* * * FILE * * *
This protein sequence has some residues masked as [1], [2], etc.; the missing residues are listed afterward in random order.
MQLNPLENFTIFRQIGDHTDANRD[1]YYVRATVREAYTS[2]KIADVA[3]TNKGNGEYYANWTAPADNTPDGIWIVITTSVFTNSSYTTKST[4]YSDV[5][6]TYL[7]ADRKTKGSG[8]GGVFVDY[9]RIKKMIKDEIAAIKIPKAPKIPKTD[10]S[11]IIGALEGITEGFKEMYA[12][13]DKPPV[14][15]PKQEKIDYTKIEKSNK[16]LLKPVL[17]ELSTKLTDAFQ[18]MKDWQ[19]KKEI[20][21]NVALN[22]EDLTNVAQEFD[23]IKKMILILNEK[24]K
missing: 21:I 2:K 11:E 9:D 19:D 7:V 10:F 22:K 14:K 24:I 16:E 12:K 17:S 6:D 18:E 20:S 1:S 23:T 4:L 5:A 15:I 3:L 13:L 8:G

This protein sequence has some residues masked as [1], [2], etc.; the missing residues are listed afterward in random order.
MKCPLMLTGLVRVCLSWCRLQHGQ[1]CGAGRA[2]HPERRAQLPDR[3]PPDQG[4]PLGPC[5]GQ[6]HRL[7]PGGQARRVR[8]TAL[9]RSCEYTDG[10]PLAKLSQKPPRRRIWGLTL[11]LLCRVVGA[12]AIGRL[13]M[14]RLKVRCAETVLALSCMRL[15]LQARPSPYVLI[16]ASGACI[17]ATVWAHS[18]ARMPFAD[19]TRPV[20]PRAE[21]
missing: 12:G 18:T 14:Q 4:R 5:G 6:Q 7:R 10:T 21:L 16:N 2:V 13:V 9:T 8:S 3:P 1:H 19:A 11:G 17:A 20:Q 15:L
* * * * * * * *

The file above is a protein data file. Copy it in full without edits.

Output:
This protein sequence has some residues masked as [1], [2], etc.; the missing residues are listed afterward in random order.
MQLNPLENFTIFRQIGDHTDANRD[1]YYVRATVREAYTS[2]KIADVA[3]TNKGNGEYYANWTAPADNTPDGIWIVITTSVFTNSSYTTKST[4]YSDV[5][6]TYL[7]ADRKTKGSG[8]GGVFVDY[9]RIKKMIKDEIAAIKIPKAPKIPKTD[10]S[11]IIGALEGITEGFKEMYA[12][13]DKPPV[14][15]PKQEKIDYTKIEKSNK[16]LLKPVL[17]ELSTKLTDAFQ[18]MKDWQ[19]KKEI[20][21]NVALN[22]EDLTNVAQEFD[23]IKKMILILNEK[24]K
missing: 21:I 2:K 11:E 9:D 19:D 7:V 10:F 22:K 14:K 24:I 16:E 12:K 17:S 6:D 18:E 20:S 1:S 23:T 4:L 5:A 15:I 3:L 13:L 8:G

This protein sequence has some residues masked as [1], [2], etc.; the missing residues are listed afterward in random order.
MKCPLMLTGLVRVCLSWCRLQHGQ[1]CGAGRA[2]HPERRAQLPDR[3]PPDQG[4]PLGPC[5]GQ[6]HRL[7]PGGQARRVR[8]TAL[9]RSCEYTDG[10]PLAKLSQKPPRRRIWGLTL[11]LLCRVVGA[12]AIGRL[13]M[14]RLKVRCAETVLALSCMRL[15]LQARPSPYVLI[16]ASGACI[17]ATVWAHS[18]ARMPFAD[19]TRPV[20]PRAE[21]
missing: 12:G 18:T 14:Q 4:R 5:G 6:Q 7:R 10:T 21:L 16:N 2:V 13:V 9:T 8:S 3:P 1:H 19:A 11:G 17:A 20:Q 15:L